CALIFORNIA | LOCAL
November 19, 2013 |
The music was straightforward: blunt-force punk rock loaded with brawny guitars and set to a galloping beat. The ideas in play, though, were anything but simple. Leading her band Against Me! on Monday night at the Troubadour, Laura Jane Grace roared through “Transgender Dysphoria Blues,” a surging march-tempo number in which she channeled the inner thoughts of someone in conflict with herself. “You want them to see you like they see any other girl,” she bellowed, before acknowledging, “but we can't choose how we're made.” PHOTOS: Concerts by The Times Grace sings from experience.
April 14, 2010 |
Dunks bring cheers, not tears. But when Shannon Brown has been putting them in lately, the pain of slamming his right thumb, which is suffering from a bone bruise and a torn ligament, against the metal rim almost brings the Lakers guard to sobs. "It's tough," he said. "I've definitely dunked and had to put a smile on my face to stop from tearing up." He sustained that injury while blocking the shot of Indiana's Dahntay Jones on March 2.
September 3, 2009 |
Rafael Nadal would be the first to say he's coming back from sore knees and it's no big thing. Richard Gasquet would be the first to say he's coming back from a raw deal and it's a huge thing. The two young tennis stars played a first-round match on center court at the U.S. Open on Wednesday. Nadal won, as expected. Gasquet showed flashes of brilliance in the 6-2, 6-2, 6-3 defeat, as expected. But this was much more than your routine match. This one had connections, multiple story lines and an off-court soap opera.
February 20, 2010 |
For veteran Emily Cook, the Olympics have been a case study of pain management. The 30-year-old freestyler from Park City, Utah, has been dealing with the lingering pain of a bruised left heel, which has limited her practice time at Cypress Mountain. She will test it on Saturday morning in qualifying for women's aerials. The favorites in the competition include Nina Li of China, her countrywoman Mengtao Xu and Lydia Lassila of Australia. Li was the silver medalist four years ago in Turin.
July 6, 2010 |
Many people who suffer with lower back pain rely on glucosamine supplements for some relief. But does the stuff really work? A new study shows that glucosamine was no different from a placebo in treating lower back pain. The study, released Tuesday in the Journal of the American Medical Assn., was a large, double-blind, randomized placebo-controlled trial that included 250 adults with chronic lower back pain. It was conducted at the Oslo University Outpatient Clinic in Norway. Chronic lower back pain plagues millions of people in the U.S., and treatments include physical therapy, medication and the use of glucosamine supplements.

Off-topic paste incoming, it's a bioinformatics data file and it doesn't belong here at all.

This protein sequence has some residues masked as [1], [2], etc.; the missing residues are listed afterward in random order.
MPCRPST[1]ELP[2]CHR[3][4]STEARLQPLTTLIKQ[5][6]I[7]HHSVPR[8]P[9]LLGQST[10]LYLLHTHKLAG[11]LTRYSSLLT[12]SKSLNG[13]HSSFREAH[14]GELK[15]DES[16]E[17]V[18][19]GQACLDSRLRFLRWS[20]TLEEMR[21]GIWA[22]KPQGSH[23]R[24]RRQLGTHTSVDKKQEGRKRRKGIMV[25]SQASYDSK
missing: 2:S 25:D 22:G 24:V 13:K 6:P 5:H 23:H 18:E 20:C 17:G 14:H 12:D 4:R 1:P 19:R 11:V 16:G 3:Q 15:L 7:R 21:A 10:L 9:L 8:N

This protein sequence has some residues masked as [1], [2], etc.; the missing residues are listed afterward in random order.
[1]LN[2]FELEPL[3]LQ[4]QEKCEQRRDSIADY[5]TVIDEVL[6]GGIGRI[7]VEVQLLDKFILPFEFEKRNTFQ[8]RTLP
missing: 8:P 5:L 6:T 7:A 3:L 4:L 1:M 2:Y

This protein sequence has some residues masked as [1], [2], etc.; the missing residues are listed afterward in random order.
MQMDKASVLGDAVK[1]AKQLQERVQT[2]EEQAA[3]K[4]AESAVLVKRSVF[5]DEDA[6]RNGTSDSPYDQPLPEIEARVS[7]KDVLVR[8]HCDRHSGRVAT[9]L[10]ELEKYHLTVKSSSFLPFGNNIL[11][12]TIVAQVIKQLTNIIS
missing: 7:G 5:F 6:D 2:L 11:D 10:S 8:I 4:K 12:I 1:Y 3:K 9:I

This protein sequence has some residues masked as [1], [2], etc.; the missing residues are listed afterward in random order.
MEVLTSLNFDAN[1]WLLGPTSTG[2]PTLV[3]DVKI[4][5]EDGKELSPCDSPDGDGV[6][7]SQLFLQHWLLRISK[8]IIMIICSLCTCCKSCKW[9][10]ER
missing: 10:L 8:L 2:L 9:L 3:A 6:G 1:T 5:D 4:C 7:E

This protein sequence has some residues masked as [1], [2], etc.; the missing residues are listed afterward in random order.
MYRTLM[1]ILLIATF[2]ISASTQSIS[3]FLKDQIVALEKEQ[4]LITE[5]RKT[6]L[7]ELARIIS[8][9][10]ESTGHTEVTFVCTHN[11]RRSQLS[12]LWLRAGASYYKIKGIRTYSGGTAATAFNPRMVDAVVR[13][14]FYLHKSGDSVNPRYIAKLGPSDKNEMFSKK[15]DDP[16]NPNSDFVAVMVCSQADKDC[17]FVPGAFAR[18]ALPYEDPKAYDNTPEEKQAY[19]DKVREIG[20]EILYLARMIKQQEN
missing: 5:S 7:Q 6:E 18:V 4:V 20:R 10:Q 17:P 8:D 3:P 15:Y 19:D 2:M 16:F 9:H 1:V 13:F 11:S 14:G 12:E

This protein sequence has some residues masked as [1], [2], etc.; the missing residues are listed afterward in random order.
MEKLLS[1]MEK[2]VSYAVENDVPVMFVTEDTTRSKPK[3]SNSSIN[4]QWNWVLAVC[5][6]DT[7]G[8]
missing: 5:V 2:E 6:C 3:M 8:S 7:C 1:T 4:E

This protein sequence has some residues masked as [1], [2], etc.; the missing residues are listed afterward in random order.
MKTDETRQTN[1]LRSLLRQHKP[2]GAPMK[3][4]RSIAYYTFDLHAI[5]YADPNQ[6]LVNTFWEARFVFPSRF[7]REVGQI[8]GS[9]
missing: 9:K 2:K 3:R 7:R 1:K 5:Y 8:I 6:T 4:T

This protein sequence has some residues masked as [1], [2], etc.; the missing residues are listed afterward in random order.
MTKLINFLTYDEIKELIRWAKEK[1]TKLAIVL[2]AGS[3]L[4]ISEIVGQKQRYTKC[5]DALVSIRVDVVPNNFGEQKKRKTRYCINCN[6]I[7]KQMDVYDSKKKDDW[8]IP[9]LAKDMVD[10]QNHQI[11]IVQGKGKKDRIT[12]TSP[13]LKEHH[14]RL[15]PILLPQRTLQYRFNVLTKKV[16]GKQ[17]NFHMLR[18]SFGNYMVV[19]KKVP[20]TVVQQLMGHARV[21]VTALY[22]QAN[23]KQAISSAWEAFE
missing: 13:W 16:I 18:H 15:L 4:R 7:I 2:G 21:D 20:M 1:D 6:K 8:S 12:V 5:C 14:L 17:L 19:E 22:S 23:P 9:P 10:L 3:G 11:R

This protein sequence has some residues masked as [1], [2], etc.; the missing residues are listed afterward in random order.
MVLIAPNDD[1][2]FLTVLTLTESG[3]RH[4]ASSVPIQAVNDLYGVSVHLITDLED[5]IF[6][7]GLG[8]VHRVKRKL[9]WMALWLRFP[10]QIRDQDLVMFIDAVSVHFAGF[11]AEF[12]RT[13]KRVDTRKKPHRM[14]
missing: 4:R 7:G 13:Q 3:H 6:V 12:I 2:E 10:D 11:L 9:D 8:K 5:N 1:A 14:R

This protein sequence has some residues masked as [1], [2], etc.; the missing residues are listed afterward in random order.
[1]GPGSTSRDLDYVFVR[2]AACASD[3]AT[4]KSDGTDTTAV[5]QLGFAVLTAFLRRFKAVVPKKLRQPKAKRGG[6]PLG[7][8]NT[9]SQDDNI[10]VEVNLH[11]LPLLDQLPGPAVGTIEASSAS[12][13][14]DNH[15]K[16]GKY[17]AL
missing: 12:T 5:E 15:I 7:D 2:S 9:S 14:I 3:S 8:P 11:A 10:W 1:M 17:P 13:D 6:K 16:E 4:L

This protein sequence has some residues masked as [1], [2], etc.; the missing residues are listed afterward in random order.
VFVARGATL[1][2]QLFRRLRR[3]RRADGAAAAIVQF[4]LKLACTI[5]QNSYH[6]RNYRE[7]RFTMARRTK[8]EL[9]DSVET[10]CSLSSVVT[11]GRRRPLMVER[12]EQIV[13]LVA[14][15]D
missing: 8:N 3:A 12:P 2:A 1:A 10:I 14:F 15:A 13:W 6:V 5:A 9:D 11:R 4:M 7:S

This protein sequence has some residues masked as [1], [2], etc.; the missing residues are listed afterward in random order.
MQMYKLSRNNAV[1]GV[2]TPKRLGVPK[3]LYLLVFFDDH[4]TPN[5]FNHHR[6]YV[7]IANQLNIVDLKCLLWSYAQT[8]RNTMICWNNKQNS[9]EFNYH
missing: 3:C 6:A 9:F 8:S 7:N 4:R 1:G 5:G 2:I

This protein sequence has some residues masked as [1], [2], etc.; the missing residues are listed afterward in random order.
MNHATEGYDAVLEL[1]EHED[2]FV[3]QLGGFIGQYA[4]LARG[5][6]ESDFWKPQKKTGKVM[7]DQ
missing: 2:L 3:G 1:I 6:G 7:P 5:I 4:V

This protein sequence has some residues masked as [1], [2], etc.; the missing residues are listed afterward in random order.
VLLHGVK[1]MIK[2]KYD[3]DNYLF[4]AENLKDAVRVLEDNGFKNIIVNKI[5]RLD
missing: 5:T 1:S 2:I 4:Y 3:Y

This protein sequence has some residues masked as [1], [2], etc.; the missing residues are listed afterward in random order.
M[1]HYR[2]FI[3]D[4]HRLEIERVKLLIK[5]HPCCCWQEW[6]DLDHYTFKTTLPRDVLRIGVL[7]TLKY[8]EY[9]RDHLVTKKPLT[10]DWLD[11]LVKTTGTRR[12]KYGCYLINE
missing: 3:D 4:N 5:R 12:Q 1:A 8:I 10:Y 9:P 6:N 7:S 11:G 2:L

July 5, 2011 |
Massage therapy may hit the spot for people suffering from low back pain. A recent study in the journal Annals of Internal Medicine found that two types of massage--relaxation and structural--improved function and pain for people with low back pain, compared with regular treatment. The study included 401 men and women age 20 to 65 who had nonspecific lower back pain. Two-thirds were randomly assigned to two types of massage: relaxation, or Swedish, massage, non-therapeutic massage not intended for helping with pain; and structural massage, which often concentrates on soft tissue and pain issues.
September 28, 2010
You've been dumped by a romantic interest you really liked. You've been passed over for a job by a boss you thought admired you. A group of friends is going out together, leaving you out of their plans. This kind of social rejection prompts your brain to send warning signals to your body that there's been a sudden tear in your personal social fabric, says a new study. Some of those signals you will undeniably feel -- the pain in your gut, the ache in your heart, the lump in your throat.
April 28, 2007
Re "Study faults lethal injection," April 24 I am fed up hearing about prisoners suffering a little pain when being executed. What about the pain they caused the people they killed, and the ongoing pain the victims' families suffer long after their deadly deeds? We should be thinking of them, not of the prisoner having a little pain. The condemned deserve to suffer for what they did, and it should be more than just a little pain. RAY GARNETT Santa Clarita
October 17, 1996
Re "Rethinking Approaches to Pain Relief" (Oct. 1): I agree that non-steroidal anti-inflammatory drugs are potentially dangerous in their potential to cause bleeding ulcers. I will also concede that acute pain after injury is part of the body's way to rest the affected area. However, I think it is somewhat simplistic for Dr. James F. Fries to say there is a sunny side to pain. Is it true that the new approach to treating lower back pain is to do nothing? I disagree. For example, acupuncture has been found to be very useful for this problem.
November 28, 2011 |
If you experience neck pain when you perform abdominal crunches lying flat on the floor, try doing this move with a small, partially deflated ball behind your back. The ball assists you in holding the correct position so you don't overuse your neck muscles. You can also use a firm pillow in place of the ball. Sit on a flat, level surface with a small, squishy ball placed behind your lower back. Bend your knees with your feet flat on the floor, hip-width apart. Begin by holding the backs of your thighs and lean back.